I prefer: “….make a throne of your hands in which to receive the King.”

    When I receive the host in my hands, I feel so much more responsible for (and to some extent protective of) the Body of Christ, both literally and figuratively (Church as Body of Christ).

    I have always found inspiration from these words of Teresa of Avila: “Christ has no body but yours, No hands … on earth but yours… .”

  8. +JM

    Yikes!!

    Please don’t let my parish see this– they might try to implement it!

  9. @Elizabeth – God bless your husband!

    I actually differ from you in that I prefer communion in the hand. The quote that HMS offers in the comment above was on my mind earlier as I read this. We can see this through different eyes however, I think our hearts are in similar places.

    That shall apply as well to the Sign of Peace. I think that there is cause for moving the timing of this part of the ritual but not the removal of it. That is another discussion for another day. Frankly I wish you and I both had more time, there is no one I would rather discuss these things with. One day!

  10. James Martin, SJ says:

    Too bad they didn’t have those at the Last Supper. Jesus wouldn’t have had to touch any of those smelly disciples.

  11. Why were they transferring the hosts from one bowl to another in the first place? They should be in a ciborium and brought to the altar to be consecrated.

  12. Stephen Taylor says:

    Why get bent out of shape about this. It will not last. Can’t you see there are more important things than getting rebellious about some silly thing like this? No wonder the Church is in such a mess.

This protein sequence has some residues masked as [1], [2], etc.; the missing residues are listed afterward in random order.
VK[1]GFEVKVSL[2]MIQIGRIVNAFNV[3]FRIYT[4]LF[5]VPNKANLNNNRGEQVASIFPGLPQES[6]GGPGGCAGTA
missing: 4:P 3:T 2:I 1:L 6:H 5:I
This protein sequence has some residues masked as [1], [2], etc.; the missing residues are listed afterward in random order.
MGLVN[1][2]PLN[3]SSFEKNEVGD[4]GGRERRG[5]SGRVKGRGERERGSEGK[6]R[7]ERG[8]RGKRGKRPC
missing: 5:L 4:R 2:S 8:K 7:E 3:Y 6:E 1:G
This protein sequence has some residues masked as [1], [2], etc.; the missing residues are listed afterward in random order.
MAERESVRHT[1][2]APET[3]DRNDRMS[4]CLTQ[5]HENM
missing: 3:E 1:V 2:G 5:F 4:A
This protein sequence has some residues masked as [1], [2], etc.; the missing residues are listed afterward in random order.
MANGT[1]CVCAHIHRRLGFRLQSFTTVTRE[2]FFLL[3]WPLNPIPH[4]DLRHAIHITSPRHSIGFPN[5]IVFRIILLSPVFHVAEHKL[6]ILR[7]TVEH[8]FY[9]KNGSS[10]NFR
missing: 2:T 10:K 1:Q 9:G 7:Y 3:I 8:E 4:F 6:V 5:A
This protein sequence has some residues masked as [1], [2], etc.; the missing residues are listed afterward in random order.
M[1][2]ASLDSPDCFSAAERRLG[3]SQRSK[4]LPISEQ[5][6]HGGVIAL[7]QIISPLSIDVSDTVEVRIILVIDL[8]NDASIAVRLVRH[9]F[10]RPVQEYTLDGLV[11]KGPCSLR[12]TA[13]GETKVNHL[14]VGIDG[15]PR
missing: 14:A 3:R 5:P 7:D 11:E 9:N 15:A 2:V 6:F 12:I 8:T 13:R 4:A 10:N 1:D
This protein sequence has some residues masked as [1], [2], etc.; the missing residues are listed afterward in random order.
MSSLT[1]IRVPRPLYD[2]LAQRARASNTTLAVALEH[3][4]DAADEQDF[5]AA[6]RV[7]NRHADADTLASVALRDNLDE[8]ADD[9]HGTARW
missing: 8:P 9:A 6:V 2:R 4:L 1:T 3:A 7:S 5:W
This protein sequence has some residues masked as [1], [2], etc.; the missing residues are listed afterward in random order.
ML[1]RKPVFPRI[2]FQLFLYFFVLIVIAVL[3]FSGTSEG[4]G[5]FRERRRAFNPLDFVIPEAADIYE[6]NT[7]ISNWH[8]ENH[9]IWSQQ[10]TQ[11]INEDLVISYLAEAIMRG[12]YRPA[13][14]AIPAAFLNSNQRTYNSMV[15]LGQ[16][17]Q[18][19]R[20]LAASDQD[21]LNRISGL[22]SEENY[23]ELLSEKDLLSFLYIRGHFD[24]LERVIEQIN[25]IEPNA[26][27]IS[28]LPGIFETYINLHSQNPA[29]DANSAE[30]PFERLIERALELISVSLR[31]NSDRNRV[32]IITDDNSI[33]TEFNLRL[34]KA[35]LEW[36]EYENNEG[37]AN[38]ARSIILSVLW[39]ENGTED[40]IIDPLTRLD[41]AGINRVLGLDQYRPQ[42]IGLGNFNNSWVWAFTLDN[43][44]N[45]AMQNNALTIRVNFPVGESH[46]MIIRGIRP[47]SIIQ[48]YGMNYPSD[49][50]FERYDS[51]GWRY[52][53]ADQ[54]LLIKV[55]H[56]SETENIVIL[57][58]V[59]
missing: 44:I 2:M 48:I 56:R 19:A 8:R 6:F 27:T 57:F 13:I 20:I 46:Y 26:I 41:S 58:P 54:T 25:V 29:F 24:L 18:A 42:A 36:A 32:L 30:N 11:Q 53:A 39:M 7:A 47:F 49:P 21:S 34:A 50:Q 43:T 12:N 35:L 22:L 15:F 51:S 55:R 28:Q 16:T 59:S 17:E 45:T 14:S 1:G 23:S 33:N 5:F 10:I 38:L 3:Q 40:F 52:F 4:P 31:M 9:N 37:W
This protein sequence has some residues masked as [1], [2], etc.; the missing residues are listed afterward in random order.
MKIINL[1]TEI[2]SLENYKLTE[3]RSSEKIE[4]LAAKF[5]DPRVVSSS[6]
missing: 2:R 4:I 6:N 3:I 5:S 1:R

13. It looks like a cookie press!

  14. So this is what happened to all those ol’ salad shooters.

  15. Elizabeth Scalia says:

    I know that line has been attributed to Teresa of Avila, but I am not sure she actually said it. It’s a nice sentiment, though, and I have no issue at all with how people receive. My husband prefers to receive by hand. Over the years, I have decided that I wish to receive by mouth; it’s totally a personal choice each person makes. I do believe, however, that dispensing into hands does put the Holy Eucharist at risk for irreverence and even abuse. My husband is an EM and he has several times had to make a point of telling a communicant to consume the Host. He once had someone ask if he could have a “second” for his little girl because she’d “cry” if she could not “have a cookie.” He took his Host to the pew and broke it in half to share with her.